He ran the US Navy diver training programme at Great Lakes Naval Training Centre and has trained many emergency response dive teams including the Police, Fire Department and Underwater Recovery Teams. And he remains a current and active PADI Dive Instructor.

Paul’s television presenting credits include: Britain’s Secret Seas, Oceans, Voyages of Discovery, Take One Museum, Meltdown, Wind  Scrapheap Challenge., and Frank Wild: Antarctica’s Forgotten Hero

Paul is Vice President of the Royal Geographical Society and Chair of the Expeditions and Fieldwork Division.

He was the Base Commander of Rothera Research Station, Antarctica for the British Antarctic Survey for 10 years and was awarded HM The Queen’s Polar Medal.

For his work with NASA and the Mars Lander project on Mt Erebus, Antarctica he was awarded the US Polar Medal.

He is a published author: Paul co-authored his BBC linked book, Oceans. He writes numerous commissioned magazine articles, and has recently completed writing on Humboldt and Magellan for a new book on Great Explorers. He is a freelance Journalist and a member of the Society of Authors.

John Collins

John Collins is an award-winning photographer, based in Kinsale, Co. Cork, Ireland. Originally from Limerick, he discovered photography as a teenager and with it a life-long passion to capture images of the world around us. While studying Pharmacy in Trinity College Dublin, he learned to scuba-dive with Dublin University Sub-Aqua Club and went on to gain experience both in Ireland and abroad, eventually becoming a diving instructor in 1991.

John is a graduate of the New York Institute of Photography course in professional photography. On land, John continues to work on landscape and documentary photographs, producing unique images of the beautiful areas around Kinsale and west Cork.

John specializes in Underwater Photography, particularly in his home waters and other temperate seas that are less visited and appreciated than the coral seas of the tropics. A collection of these images have been published in the book, Cool Waters Emerald Seas, published by Atrium in 2006. Many of John’s photographs have been successful in competition and are widely published internationally. As Divers we can really appreciate John’s ability to capture glimpses of our unique underwater landscape, the life that inhabits it and the ships that have been wrecked in it.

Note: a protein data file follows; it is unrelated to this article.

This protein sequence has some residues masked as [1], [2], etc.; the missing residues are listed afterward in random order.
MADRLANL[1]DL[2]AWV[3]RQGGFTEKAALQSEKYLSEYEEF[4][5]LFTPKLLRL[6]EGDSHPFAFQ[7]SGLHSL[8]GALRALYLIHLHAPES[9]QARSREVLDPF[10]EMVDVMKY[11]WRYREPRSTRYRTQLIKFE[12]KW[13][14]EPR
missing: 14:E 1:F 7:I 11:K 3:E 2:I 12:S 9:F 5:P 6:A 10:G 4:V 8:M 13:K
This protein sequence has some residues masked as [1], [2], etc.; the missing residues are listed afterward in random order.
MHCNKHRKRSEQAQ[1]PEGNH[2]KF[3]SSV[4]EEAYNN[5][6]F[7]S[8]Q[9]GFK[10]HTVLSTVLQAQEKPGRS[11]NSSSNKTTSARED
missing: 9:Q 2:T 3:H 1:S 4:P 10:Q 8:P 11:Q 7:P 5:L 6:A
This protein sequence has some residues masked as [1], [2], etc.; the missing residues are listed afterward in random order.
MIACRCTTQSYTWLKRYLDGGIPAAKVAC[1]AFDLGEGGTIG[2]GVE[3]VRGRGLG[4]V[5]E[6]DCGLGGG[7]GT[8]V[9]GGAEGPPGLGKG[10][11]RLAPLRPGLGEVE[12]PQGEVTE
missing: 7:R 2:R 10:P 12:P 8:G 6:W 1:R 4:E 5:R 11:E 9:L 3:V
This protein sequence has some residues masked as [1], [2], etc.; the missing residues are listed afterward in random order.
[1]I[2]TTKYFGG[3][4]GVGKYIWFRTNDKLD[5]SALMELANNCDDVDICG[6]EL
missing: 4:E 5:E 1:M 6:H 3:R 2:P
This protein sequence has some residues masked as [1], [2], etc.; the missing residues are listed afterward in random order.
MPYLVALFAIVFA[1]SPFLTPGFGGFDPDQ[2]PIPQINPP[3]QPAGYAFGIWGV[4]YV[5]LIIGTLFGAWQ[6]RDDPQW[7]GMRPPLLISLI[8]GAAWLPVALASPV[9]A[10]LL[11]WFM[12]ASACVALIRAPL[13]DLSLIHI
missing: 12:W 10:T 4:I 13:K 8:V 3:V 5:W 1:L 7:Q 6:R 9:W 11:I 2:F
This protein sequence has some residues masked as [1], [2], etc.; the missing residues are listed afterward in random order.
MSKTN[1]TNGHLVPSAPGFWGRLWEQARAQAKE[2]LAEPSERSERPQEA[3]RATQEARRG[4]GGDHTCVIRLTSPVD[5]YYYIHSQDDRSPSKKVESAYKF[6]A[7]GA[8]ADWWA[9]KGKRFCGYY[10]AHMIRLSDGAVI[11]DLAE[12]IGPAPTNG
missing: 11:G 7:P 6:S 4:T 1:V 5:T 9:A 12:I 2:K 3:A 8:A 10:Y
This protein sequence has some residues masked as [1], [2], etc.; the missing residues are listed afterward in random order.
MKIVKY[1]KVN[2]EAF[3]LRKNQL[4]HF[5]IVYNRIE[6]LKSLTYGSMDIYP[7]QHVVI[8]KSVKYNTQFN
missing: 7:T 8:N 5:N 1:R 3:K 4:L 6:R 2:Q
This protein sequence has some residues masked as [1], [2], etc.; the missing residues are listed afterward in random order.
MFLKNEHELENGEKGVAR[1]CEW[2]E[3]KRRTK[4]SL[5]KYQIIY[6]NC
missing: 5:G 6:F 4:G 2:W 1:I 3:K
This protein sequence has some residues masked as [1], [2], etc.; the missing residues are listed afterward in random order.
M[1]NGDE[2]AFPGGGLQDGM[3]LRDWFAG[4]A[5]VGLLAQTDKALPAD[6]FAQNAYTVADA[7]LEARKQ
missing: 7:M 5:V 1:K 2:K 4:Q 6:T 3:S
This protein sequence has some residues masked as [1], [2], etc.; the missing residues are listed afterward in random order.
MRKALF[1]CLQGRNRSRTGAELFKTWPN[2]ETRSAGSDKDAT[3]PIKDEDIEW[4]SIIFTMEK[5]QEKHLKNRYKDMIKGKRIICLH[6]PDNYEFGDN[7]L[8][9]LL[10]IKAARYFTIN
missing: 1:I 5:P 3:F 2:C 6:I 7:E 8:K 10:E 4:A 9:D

Tim Butter

Tim has a degree in marine biology and both a M.Sc. and Ph.D. in environmental engineering.  He has over 20 years experience as a professional scientist and has worked in such diverse fields as fisheries research, the detection of insect pests in bulk grain storage, the chemistry of biotoxins in shellfish, parasitology, and the development of treatment processes for industrial waste waters.  Tim has also undertaken lecturing in biological sciences in the University of Leeds and at the Cork Institute of Technology.  He is a certified auditor with experience in quality management systems, particularly in laboratory environments.

Tim is a member of Cork Sub Aqua Club, he has been fascinated by marine life since childhood. Tim is now the Scientific Officer with the Irish Underwater Council, and is involved with SeaSearch in Ireland. Tim has a wealth of knowledge of the marine environment and the critters that live in it.

Oceanaddicts Marine Biology Workshop with Dr. Tim Butter

Colourful Lings
Colourful dive on the Ling rocks Cork

Oceanaddicts are delighted to announce that we are running a Marine Biology Workshop on the 15th & 16th of September. The Workshop will take place on board Embarr and will be hosted by Dr.Tim Butter. Tim is a Marine Biologist and member of Cork Sub Aqua Club. Tim has been fascinated by marine life since childhood and now works as a scientist and ecologist.